Jabari Parker Ends Duke-Maryland Rivalry with Monster Slam
BY MATT SUGAMSpecial TO ZAGSBLOGDURHAM, N.C. – It wasn’t Duke-North Carolina.
Quite frankly, it never could be.
But Duke-Maryland was always something special.
Both schools knew it and so did their fan bases. And for one last time in the regular season as conference foes, there was an extra aura in Cameron Indoor Stadium.
“That was vintage Cameron, man,” Duke head coach Mike Krzyzewski said after No. 8 Duke’s 69-67 win over Maryland in the Terps’ last game there before moving to the Big Ten next season. “That was one for the ages today.”
High praise for the 74-year-old cathedral of college basketball that has seen countless classics. And quite a few between Duke and Maryland.
In the 177th meeting of the series that began in 1925, long before the ACC formed in 1953-54, Maryland desperately wanted to go out on top.
“We played tonight for Maryland. We didn’t play for ourselves,” Maryland head coach Mark Turgeon said. “We played for all former coaches, all former players, all former students. We played for Maryland because we knew we weren’t getting them at our place. This was our one chance.
“We know what it means to Maryland fans. I can’t be more proud of our guys. I hope every Maryland fan feels the same way. I know we’re upset that we lost, but our guys gave it all that they had.”
But it wasn’t enough as Duke eked out a victory in the slugfest in large part thanks to Jabari Parker.
With Maryland trailing 68-67, Charles Mitchell had one hook shot blocked by Parker with about 7 seconds remaining.
Mitchell then put up another hooks hot in the paint that rolled around the rim and looked like it could end up being the game-winner before it rolled out before Duke’s Amile Jefferson grabbed the rebound.
“I knew that he was going on the strong side,” Parker said. “I knew that he likes going over his left shoulder for the right sky hook. So I knew with Amile, that I just had to cover his back to get the baseline recovery.”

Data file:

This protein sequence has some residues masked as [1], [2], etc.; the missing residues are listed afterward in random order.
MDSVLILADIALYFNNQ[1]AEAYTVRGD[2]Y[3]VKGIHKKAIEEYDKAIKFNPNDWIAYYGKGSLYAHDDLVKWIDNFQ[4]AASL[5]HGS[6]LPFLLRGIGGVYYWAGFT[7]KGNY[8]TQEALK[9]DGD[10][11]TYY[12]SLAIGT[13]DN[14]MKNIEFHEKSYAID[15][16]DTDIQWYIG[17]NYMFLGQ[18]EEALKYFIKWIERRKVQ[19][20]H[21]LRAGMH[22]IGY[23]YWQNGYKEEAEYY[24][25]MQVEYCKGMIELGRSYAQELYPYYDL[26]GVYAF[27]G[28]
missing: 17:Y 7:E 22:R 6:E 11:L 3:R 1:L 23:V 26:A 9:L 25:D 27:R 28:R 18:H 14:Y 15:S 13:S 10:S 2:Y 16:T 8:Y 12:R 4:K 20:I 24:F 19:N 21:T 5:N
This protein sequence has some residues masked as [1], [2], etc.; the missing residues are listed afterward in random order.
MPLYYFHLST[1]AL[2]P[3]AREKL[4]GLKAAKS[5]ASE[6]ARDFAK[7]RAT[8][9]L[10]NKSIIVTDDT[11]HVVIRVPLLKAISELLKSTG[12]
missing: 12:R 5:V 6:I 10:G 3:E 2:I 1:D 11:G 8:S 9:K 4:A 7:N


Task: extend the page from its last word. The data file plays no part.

“I don’t know how Charles’ shot didn’t go in,” Turgeon said. “Call the Duke gods.”
Parker did. But that wasn’t the highlight of the game.
After struggling much of the night from the field, Parker (6-of-16 for 23 points) jab-stepped twice from the top of the left wing before blowing by Jake Layman and posterizing Damonte Dodd with the one-handed jam to put Duke up 68-67 with 1:17 left.
“I just wished he [Dodd] would have fouled Parker there at the end when Parker drove,” Turgeon said. “Make Parker make two free throws instead of the dunk.”
Which is what Parker was expecting to happen.
“I knew that I really had to finish through,” Parker said. “I really didn’t look for the highlight. I just knew that I really had to finish strong at the rim to get some type of foul or get the shot to go in.”
It was the latter that happened, and it was the first of a duo of game-winning plays by the freshman. One that knows the history of the 89-year rivalry.
“I watched a couple games of the Maryland-Duke rivalry,” Parker said. “The game that [Shane] Battier and them caught up by 10 [with a minute left in regulation] and ended up winning [in overtime in 2001] and I knew that it was going to be something of tradition that we were going to be in for a fight. These are the games that we really look for.”
But this will be the final round. Much to the chagrin of those involved.
“I’m going to miss this,” Turgeon said. “What a great place to come and play. It reminds me of playing in Kansas, and coaching against one of the all-time best, so I’m going to miss it. That was fun.”
In the end, it was Duke who threw the final punch. And while Krzyzewski insisted he relishes beating every team the same, he knows an era in ACC has come to an end. Duke-Maryland rivalry will now become folklore in the annals of history.
“The players and the coaches that have shared these unforgettable moments, I don’t know what it’s worth because it won’t be replicated,” Kryzewski said. “There will be other rivalries and other games but…You talk about all these years…The one consistent factor is they’ve been great games.”
And the final one was no different.
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Adam Zagoria is a New York Times contributor and Basketball Insider who covers basketball at all levels. He is the author of two books and is an award-winning journalist whose articles have appeared in ESPN The Magazine, SLAM, Sheridan Hoops, Sports Illustrated, Basketball Times and in newspapers nationwide.
A veteran Ultimate Frisbee player, he has competed in numerous National and World Championships and, perhaps more importantly, his teams won the Westchester Summer League (WSL) championships in 2011 and 2013.
He lives in Manhattan with his wife and children.